As we enter the lumbar vertebrae, they dorsal spinous process continue to point forward and the bodies of the lumbar vertebrae are longer than that of the thoracic vertebrae. The lumbar vertebrae also have transverse processes projecting of their sides and pointing toward the head. L1 has minimal transverse processes, and as the lumbar vertebrae go on, the transverse process gets larger. The transverse processes serve as attachment sites for the epaxial muscles of the back. The articulation (joints) of the last portion of the thoracic and lumbar vertebrae allows for flexion and extension of this section, but limits lateral motion. This brings us to the thoracolumbar junction, which is one of the most common regions for disc herniation. Based on the previously mentioned anatomy, you can imagine that this area is not as strong at other regions of the thoracic or lumbar spine simply due to all the boney changes in this region. If you look at your dog, you will also note that in this region there are fewer muscles. The C7-T1 region is well protected with muscle. But the T13-L1 region does not have that degree of stabilization. Therefore, if your dog is being asked to be extreme tasks, such as tight turns for a region of the spine not necessarily meant to bend laterally, abrupt landing where there may be extreme flexion at the T-L junction, or even a small dog being picked up by their mid-section, this area will become broken down much faster if it does not have the support of a strong core and strong back musculature. Again, think physics with anatomy.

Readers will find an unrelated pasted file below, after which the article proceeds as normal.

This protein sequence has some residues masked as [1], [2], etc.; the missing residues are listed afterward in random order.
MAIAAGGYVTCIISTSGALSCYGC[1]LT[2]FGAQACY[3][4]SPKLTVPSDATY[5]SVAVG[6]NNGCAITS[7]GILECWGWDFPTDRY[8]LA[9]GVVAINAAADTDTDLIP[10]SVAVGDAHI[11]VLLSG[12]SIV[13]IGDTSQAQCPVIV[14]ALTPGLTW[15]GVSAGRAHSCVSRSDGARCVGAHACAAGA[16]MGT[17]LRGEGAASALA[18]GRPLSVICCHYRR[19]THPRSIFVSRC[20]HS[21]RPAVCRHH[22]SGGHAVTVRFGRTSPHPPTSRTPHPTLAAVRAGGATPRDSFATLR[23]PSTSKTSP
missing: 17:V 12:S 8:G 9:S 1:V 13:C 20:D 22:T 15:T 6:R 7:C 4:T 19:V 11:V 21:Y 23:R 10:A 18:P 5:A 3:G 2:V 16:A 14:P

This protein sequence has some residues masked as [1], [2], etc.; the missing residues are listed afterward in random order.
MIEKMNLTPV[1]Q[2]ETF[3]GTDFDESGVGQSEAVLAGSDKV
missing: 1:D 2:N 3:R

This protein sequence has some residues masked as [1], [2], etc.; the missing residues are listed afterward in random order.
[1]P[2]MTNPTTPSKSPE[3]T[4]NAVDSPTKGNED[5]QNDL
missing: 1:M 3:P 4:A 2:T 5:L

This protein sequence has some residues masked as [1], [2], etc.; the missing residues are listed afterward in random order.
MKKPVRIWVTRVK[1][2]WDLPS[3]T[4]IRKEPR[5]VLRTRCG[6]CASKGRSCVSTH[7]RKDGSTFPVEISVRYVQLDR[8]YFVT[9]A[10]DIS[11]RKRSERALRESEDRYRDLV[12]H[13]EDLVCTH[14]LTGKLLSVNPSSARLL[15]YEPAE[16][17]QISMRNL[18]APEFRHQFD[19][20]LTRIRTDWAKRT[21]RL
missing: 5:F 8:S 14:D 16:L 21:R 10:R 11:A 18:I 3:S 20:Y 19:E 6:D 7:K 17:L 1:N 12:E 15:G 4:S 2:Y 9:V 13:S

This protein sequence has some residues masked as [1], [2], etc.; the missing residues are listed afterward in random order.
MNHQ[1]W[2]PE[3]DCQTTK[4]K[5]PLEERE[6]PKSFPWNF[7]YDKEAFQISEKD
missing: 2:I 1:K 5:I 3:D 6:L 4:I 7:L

As we move down the back, we come to the lumbosacral region. It is important to note that at L6-7 the spinal cord comes to an end, therefore leaving unprotected nerves in the canal. Since there are still discs between the vertebral bones of L6-sacrum, this means when a disc herniates in this region it is applying pressure directly to nerves, not the nerves protected by the spinal cord. This is why dysfunctions in this region are extremely painful. The sacrum, as previously mentioned, is 3 bones fused together, and the bones is located between the ilium of the pelvis, which it articulates with. The disc space between L7 and the sacrum is the largest space and the highest motion joint space of the spine. As such, this location is predisposed to injury. This is the location, along with the T-L junction, that is most at risk when a dog goes butt over head (think an uncontrolled A frame, or even a stopped A frame).